He emphasized, “College students want to follow something or someone, but often end up following the wrong thing.
“First, we are to follow Christ by denying self. I have discovered that even in the Christian life people fill their lives with the wrong things. I live in Boston and where I live people are forever talking about the Red Sox or the Patriots. Sports teams dominate their lives. We get distracted from following Christ. What have you denied in order to follow Christ?
“Second, we have been called take up our cross. Following Christ may not be easy. It may mean persecution, even death. Are you willing to die for the cause of Christ?”
What it means to be Southern Baptist
Kim not only talks commitment, missions, and church planting, but he has demonstrated that commitment as a pastor and preacher of the Gospel. As pastor of Antioch Baptist Church in Cambridge, MA, he led his church to plant 26 different churches — 13 were planted in the United States and 13 were planted overseas.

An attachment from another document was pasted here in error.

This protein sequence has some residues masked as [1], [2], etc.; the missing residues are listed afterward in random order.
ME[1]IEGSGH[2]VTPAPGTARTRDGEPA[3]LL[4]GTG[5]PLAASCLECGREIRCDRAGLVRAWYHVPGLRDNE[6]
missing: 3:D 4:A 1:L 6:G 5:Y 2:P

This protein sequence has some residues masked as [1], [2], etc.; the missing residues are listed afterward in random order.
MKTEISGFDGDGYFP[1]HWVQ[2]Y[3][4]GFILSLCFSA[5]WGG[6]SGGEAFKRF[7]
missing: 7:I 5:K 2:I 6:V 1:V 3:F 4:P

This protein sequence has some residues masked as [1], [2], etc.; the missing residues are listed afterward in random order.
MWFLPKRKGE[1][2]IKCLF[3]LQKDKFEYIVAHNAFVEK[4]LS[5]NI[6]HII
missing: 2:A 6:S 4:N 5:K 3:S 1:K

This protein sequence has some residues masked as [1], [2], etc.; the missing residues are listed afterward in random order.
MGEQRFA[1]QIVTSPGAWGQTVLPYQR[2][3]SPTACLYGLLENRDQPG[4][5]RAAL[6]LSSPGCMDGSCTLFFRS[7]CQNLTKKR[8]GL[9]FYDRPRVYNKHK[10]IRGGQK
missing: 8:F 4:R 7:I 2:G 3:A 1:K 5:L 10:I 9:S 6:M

Following his message, Kim gave those in attendance a thorough look at what it means to be a Southern Baptist. He referred his audience to go to the Internet to view “A Closer Look” on the sbc.net website. “A Closer Look” gives a six-page synopsis of what Southern Baptists are all about. It is a helpful guide to anyone who wants to know who Southern Baptists are.
Then Kim showed a video, “Forged by Faith,” highlighting the history of the Cooperative Program. He showed real passion in regards to orienting the attendees on the lifeline that holds Southern Baptists together and funds the Convention’s missions and ministries.
The video depicted the plight of the southwestern part of our nation prior to the construction of the Hoover Dam. The unpredictable weather in that part of the nation produced either a flood or a drought. It was feast or famine. He explained that before the Cooperative Program societal giving, which characterized the denomination, was unpredictable and ineffective.
Hoover Dam provided for flood control and irrigation. Farmers received a dependable supply of water in Nevada, Arizona, and California. The hydroelectric generators of Hoover Dam suddenly began to produce nearly 1.5 million kilowatts of power.